In many lawsuits in the U.S. against financial institutions, Plaintiffs often make reference to the Better Business Bureau (BBB) and the customer complaints mentioned there. Most recently, we saw this in fraud complaints filed against Donald Kasdon and his now-bankrupt high-risk payment processor, T1 Payments. But what is the BBB, and can you rely on their information? We do think so; here is our review and assessment.
Short Better Business Bureau Narrative
The Better Business Bureau (BBB) is a non-profit organization that has been in operation since 1912. Its primary function is to enhance marketplace trust by setting standards for ethical business behavior and monitoring compliance among its member companies. The BBB also provides dispute resolution services, consumer reviews, and educational information. Here’s more about its reputation and role:
- Accreditation and Ratings: The BBB accredits businesses that meet its standards of trustworthiness and ethical behavior. Accredited businesses are given a rating from A+ to F based on factors like complaint history, transparency, and business practices. These ratings are intended to help consumers make informed decisions about the businesses they engage with.
- Consumer Complaints and Reviews: Consumers can file complaints and leave reviews about businesses on the BBB’s website. The BBB facilitates communication between consumers and businesses to help resolve disputes. While this service is widely used, it’s important to note that the BBB is not a government or regulatory agency and does not have legal or enforcement powers.
- Criticism and Controversy: Over the years, the BBB has faced criticism and controversy. One of the main critiques has been about its rating system. There have been allegations that the rating system is biased and that businesses can improve their ratings by paying for BBB membership or accreditation. In response to such criticisms, the BBB has made efforts to revise its rating system and accreditation process to maintain its credibility.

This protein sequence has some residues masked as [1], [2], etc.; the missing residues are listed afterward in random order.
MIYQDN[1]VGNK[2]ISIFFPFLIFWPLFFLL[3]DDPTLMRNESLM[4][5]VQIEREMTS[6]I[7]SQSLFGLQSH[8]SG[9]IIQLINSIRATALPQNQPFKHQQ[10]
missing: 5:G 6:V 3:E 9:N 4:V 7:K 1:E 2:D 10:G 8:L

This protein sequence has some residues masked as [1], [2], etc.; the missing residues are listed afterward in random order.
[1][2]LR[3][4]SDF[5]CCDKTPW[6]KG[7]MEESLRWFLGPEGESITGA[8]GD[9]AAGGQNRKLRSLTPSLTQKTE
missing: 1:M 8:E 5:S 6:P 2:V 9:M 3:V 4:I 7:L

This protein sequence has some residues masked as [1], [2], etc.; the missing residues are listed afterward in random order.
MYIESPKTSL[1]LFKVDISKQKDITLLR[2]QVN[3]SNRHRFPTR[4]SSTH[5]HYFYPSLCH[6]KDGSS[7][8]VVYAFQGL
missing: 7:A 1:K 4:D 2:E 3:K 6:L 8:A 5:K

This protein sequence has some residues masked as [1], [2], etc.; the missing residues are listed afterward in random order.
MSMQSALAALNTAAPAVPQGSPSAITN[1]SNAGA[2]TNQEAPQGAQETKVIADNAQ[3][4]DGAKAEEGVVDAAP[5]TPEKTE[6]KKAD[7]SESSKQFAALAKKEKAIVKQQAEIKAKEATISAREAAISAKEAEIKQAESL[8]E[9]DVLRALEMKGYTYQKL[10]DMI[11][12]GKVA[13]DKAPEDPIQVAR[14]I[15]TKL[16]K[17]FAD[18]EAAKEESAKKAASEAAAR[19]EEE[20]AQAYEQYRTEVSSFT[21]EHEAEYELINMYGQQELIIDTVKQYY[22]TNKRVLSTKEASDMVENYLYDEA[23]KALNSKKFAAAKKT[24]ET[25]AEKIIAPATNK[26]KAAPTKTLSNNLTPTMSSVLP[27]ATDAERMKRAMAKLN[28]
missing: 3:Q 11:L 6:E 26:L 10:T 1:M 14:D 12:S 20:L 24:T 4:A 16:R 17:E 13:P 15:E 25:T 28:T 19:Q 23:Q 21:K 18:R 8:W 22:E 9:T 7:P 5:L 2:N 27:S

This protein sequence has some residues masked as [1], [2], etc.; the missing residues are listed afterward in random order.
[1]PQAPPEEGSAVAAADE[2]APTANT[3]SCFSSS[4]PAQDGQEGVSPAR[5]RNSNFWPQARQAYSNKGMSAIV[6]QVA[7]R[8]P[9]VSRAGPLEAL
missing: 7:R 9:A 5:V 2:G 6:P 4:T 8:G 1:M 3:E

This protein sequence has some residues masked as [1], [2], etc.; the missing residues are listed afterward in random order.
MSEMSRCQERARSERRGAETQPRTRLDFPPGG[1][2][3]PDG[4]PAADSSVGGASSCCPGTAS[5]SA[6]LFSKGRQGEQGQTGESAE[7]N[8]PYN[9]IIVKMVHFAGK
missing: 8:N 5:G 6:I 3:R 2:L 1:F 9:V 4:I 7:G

- Business and Consumer Education: The BBB provides resources and educational material to businesses on ethical practices and to consumers on avoiding scams and making informed purchasing decisions.
- Variability by Region: The BBB operates through independently incorporated local organizations across the United States and Canada. This means experiences with the BBB can vary depending on the region.
- Overall Reputation: Despite some criticisms, the BBB remains a recognized and widely referenced resource for consumers looking to assess the credibility and trustworthiness of businesses. Many consumers and businesses continue to use its services for dispute resolution and to gauge business reputation.
In summary, while the BBB has faced challenges and controversies regarding its rating and accreditation system, it still holds a significant place in the American and Canadian business landscape as a resource for promoting trust and ethical practices in the marketplace.
If you have any information or experience about BBB, please share it with us via our whistleblowing system, Whistle42.